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Clin Infect Dis. 2015 Oct 1;61(7):1084-91. doi: 10.1093/cid/civ470. Epub 2015 Jun 16.

Lyme Disease Diagnosed by Alternative Methods: A Phenotype Similar to That of Chronic Fatigue Syndrome.

Author information

1
School of Population and Public Health, University of British Columbia British Columbia Centre for Disease Control.
2
School of Population and Public Health, University of British Columbia.
3
Centre for Health Evaluation and Outcome Sciences.
4
Department of Pathology and Laboratory Medicine, University of British Columbia British Columbia Public Health Microbiology and Reference Laboratory.
5
Department of Medicine, University of British Columbia, Vancouver, Canada.
6
School of Population and Public Health, University of British Columbia Centre for Health Evaluation and Outcome Sciences.

Abstract

BACKGROUND:

A subset of patients reporting a diagnosis of Lyme disease can be described as having alternatively diagnosed chronic Lyme syndrome (ADCLS), in which diagnosis is based on laboratory results from a nonreference Lyme specialty laboratory using in-house criteria. Patients with ADCLS report symptoms similar to those reported by patients with chronic fatigue syndrome (CFS).

METHODS:

We performed a case-control study comparing patients with ADCLS and CFS to each other and to both healthy controls and controls with systemic lupus erythematosus (SLE). Subjects completed a history, physical exam, screening laboratory tests, 7 functional scales, reference serology for Lyme disease using Centers for Disease Control and Prevention criteria, reference serology for other tick-associated pathogens, and cytokine expression studies.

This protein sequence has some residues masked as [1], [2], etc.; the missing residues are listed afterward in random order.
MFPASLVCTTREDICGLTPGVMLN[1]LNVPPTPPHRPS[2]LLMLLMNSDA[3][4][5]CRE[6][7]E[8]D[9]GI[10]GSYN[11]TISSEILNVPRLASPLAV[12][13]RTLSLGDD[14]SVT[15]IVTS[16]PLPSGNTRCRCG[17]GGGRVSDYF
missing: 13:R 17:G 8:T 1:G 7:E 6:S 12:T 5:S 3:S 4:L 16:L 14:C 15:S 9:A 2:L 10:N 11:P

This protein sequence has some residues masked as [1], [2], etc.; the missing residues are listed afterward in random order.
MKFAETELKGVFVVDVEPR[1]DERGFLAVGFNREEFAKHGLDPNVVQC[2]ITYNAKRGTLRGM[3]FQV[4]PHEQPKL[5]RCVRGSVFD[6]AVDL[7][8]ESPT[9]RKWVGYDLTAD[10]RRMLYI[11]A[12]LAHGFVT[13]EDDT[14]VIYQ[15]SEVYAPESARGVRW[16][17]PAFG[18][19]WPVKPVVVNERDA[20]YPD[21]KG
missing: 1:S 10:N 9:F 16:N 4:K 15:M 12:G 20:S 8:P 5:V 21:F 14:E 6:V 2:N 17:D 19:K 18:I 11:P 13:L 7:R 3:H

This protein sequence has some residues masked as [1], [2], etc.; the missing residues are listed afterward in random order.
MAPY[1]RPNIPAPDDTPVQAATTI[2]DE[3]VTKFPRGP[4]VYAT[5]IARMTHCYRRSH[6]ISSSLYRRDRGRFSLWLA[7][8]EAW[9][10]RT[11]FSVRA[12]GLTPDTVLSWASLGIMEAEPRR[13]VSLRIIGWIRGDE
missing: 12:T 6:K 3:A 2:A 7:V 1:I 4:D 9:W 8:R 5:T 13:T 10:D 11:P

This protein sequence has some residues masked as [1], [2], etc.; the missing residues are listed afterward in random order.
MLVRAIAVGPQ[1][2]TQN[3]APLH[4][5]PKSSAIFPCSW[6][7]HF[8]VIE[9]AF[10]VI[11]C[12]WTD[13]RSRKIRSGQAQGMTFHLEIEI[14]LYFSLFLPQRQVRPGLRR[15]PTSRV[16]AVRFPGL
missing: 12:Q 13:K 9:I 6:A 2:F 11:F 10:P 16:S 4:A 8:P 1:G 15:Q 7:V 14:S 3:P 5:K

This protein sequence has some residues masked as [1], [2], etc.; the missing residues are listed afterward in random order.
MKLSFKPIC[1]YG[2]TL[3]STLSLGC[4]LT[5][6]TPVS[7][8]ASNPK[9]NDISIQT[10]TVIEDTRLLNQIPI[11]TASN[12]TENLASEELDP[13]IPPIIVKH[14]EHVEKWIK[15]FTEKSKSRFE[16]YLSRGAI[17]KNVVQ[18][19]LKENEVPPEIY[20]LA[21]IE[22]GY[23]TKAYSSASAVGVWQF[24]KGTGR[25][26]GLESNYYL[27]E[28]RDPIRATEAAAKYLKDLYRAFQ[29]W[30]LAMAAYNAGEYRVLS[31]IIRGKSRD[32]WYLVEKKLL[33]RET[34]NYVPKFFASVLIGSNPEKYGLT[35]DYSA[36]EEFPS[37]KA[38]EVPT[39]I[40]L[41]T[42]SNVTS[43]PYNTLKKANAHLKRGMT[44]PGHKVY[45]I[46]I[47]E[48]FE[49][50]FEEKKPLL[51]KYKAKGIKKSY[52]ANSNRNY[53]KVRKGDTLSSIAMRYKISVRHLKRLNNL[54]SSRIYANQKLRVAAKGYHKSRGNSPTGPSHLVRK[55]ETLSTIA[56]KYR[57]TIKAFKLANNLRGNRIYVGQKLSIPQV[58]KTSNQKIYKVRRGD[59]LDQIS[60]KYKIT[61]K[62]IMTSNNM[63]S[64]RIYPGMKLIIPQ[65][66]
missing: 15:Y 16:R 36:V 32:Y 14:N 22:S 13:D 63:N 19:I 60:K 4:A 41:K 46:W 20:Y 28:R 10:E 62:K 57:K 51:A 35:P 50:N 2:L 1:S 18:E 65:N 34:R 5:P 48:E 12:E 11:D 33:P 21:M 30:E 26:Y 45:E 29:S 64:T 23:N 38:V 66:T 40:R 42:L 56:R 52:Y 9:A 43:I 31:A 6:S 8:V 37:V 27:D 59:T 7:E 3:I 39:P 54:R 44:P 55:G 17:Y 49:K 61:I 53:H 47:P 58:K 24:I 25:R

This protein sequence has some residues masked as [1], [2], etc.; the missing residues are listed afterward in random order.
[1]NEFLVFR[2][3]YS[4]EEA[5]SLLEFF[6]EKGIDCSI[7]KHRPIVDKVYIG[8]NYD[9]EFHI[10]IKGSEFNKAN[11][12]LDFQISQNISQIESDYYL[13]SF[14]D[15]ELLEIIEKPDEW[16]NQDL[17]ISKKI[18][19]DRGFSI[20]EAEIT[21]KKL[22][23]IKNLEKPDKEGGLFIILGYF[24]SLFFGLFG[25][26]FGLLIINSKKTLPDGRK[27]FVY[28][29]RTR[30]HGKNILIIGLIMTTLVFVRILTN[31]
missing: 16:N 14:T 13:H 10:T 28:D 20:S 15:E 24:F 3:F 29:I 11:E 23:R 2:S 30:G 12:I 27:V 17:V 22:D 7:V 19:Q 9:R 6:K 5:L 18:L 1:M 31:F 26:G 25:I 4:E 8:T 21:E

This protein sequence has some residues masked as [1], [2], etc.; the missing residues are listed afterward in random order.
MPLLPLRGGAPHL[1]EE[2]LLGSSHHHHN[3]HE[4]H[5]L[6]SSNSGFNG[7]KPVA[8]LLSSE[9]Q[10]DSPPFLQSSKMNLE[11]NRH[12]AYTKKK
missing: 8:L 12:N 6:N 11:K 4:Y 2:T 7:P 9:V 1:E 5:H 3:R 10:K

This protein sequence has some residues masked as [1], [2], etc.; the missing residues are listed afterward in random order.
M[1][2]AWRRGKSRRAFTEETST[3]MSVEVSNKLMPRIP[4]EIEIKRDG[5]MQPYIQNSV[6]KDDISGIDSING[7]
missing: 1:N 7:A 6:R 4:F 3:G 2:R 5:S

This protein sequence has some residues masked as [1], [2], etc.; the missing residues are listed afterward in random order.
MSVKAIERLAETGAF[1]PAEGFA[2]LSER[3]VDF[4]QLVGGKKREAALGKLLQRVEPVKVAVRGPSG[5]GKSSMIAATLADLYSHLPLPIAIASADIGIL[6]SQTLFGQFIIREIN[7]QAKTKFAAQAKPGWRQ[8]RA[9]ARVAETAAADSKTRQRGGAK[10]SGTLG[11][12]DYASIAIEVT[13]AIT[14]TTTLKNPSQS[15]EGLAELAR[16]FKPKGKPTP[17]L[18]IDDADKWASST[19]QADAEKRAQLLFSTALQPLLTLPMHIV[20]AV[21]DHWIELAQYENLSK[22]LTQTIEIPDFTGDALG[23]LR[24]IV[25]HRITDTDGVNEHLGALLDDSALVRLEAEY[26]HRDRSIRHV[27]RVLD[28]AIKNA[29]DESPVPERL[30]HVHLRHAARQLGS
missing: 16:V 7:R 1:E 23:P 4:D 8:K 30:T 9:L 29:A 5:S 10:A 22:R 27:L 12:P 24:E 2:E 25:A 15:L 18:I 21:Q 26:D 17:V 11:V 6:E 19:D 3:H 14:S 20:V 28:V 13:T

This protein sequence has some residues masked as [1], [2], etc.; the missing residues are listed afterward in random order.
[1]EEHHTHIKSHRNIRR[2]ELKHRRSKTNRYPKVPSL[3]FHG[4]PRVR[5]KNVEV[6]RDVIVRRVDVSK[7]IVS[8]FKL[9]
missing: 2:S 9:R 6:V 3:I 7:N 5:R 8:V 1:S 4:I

RESULTS:

The study enrolled 13 patients with ADCLS (12 of whom were diagnosed by 1 alternative US laboratory), 25 patients with CFS, 25 matched healthy controls, and 11 SLE controls. Baseline clinical data and functional scales indicate significant disability among ADCLS and CFS patients and many important differences between these groups and controls, but no significant differences between each other. No ADCLS patient was confirmed as having positive Lyme serology by reference laboratory testing, and there was no difference in distribution of positive serology for other tick-transmitted pathogens or cytokine expression across the groups.

CONCLUSIONS:

In British Columbia, a setting with low Lyme disease incidence, ADCLS patients have a similar phenotype to that of CFS patients. Disagreement between alternative and reference laboratory Lyme testing results in this setting is most likely explained by false-positive results from the alternative laboratory.

KEYWORDS:

Lyme disease; case-control study; chronic fatigue syndrome; clinical assessment; laboratory methods

Comment in

PMID:
26082507
DOI:
10.1093/cid/civ470
[Indexed for MEDLINE]

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